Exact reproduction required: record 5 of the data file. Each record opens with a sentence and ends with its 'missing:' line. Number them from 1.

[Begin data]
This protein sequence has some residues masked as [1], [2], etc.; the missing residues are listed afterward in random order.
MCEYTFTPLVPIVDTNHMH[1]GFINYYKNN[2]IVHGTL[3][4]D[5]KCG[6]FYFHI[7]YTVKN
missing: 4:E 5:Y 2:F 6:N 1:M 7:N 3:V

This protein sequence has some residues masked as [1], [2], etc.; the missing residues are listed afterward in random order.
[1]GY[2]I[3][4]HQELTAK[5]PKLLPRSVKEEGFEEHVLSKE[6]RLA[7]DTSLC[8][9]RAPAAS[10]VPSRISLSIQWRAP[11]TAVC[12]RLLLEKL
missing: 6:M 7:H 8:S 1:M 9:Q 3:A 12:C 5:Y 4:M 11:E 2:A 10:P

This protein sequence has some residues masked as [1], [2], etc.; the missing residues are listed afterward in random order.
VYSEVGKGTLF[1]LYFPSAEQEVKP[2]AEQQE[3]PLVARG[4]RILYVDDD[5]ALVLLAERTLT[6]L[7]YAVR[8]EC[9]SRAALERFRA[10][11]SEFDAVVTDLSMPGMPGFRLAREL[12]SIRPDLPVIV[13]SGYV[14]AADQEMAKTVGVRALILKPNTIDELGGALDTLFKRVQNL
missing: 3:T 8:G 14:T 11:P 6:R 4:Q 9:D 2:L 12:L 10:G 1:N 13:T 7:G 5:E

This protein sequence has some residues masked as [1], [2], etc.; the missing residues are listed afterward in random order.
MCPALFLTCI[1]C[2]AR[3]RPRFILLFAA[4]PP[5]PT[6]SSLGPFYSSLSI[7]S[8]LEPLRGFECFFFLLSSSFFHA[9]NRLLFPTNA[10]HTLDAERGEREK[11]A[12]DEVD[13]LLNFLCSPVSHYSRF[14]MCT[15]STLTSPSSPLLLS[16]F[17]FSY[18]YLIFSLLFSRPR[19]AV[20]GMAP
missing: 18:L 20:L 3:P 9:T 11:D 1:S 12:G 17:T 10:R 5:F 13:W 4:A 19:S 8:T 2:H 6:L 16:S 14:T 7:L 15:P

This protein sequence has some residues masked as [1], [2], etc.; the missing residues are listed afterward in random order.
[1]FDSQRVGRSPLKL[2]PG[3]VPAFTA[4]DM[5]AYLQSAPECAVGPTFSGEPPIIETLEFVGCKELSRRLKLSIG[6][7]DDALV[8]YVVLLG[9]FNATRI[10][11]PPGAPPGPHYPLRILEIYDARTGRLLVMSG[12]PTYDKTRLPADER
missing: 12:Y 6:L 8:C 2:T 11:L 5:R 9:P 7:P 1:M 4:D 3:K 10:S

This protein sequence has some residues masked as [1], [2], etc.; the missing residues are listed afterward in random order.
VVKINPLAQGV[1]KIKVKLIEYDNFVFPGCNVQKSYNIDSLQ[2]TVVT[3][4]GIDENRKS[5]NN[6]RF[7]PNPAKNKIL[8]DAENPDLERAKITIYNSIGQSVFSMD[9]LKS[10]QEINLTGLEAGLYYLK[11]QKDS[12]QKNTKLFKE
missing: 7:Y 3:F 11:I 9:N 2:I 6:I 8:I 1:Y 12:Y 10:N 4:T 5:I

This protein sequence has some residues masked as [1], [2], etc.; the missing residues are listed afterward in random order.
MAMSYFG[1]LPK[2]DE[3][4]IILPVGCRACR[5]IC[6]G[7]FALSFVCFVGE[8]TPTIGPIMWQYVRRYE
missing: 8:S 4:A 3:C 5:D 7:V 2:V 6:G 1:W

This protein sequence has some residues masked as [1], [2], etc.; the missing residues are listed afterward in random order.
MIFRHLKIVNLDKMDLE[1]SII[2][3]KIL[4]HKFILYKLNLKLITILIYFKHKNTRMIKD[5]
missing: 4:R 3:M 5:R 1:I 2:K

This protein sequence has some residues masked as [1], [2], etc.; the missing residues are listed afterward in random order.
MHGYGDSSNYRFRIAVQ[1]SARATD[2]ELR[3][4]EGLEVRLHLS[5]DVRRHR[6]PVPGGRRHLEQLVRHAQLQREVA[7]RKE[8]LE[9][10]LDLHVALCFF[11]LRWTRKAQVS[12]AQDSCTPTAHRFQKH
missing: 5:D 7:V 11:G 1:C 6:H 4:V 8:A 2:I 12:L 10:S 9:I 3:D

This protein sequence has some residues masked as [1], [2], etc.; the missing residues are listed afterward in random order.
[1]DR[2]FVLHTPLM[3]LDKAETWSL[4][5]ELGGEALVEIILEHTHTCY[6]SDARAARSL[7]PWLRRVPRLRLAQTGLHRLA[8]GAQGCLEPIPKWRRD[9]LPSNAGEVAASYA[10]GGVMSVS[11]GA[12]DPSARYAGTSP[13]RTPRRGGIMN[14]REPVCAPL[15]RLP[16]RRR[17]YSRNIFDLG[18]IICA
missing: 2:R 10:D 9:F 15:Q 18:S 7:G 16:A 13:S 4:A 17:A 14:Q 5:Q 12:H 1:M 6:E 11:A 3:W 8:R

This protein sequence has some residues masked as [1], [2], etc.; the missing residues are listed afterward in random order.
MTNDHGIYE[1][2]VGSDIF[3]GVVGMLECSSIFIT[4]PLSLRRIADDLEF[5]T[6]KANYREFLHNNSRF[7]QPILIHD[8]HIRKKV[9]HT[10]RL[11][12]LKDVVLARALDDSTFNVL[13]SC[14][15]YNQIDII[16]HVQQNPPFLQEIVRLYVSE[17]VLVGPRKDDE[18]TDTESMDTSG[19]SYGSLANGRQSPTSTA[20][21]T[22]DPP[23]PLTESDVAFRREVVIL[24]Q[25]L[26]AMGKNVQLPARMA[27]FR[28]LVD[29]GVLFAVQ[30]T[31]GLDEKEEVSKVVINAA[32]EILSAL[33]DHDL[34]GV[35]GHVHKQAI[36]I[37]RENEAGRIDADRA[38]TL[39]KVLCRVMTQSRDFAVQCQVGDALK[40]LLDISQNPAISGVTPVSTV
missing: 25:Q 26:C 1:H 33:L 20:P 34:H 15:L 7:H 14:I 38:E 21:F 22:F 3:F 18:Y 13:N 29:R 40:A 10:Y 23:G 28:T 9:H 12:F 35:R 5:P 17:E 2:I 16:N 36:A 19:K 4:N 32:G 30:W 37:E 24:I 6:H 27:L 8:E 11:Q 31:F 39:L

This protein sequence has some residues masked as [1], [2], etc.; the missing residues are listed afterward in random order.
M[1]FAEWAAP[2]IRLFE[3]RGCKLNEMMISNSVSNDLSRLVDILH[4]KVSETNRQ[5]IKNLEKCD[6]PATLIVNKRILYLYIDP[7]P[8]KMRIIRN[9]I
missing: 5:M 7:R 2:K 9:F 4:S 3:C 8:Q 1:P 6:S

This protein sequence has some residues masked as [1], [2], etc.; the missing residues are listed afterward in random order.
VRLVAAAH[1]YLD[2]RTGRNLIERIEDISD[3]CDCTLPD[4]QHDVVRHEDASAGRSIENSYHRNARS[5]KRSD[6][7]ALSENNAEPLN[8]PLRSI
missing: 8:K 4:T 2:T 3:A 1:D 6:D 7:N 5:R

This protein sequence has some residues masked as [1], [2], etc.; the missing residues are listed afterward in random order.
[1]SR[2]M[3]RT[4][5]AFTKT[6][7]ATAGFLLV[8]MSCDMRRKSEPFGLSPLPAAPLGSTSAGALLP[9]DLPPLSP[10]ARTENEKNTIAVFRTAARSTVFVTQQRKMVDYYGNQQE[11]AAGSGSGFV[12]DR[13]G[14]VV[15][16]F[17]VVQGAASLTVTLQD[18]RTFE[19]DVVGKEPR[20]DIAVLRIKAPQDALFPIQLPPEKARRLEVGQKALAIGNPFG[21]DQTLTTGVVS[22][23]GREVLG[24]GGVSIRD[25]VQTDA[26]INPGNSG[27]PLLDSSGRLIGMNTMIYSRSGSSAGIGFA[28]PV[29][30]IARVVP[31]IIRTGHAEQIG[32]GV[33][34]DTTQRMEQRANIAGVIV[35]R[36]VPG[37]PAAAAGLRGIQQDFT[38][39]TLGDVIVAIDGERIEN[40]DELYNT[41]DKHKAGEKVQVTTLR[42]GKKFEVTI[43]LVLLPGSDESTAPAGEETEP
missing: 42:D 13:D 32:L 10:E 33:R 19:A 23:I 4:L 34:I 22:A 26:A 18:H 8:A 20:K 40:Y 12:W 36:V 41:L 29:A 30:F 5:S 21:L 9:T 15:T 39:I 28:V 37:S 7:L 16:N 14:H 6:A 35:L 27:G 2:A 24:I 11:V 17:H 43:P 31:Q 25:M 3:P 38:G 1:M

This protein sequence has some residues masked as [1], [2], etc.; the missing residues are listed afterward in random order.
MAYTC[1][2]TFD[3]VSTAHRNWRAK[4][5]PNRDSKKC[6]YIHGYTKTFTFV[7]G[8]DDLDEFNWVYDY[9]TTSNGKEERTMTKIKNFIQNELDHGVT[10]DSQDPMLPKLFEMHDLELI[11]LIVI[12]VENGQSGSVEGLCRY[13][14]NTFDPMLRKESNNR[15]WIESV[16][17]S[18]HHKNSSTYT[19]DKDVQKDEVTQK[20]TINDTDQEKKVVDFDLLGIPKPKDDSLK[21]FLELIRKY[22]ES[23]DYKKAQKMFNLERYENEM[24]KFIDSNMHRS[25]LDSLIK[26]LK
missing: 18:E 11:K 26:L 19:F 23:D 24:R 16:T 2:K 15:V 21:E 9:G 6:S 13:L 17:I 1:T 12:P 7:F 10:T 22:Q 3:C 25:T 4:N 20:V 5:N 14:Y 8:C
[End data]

This protein sequence has some residues masked as [1], [2], etc.; the missing residues are listed afterward in random order.
[1]FDSQRVGRSPLKL[2]PG[3]VPAFTA[4]DM[5]AYLQSAPECAVGPTFSGEPPIIETLEFVGCKELSRRLKLSIG[6][7]DDALV[8]YVVLLG[9]FNATRI[10][11]PPGAPPGPHYPLRILEIYDARTGRLLVMSG[12]PTYDKTRLPADER
missing: 12:Y 6:L 8:C 2:T 11:L 5:R 9:P 7:P 1:M 4:D 3:K 10:S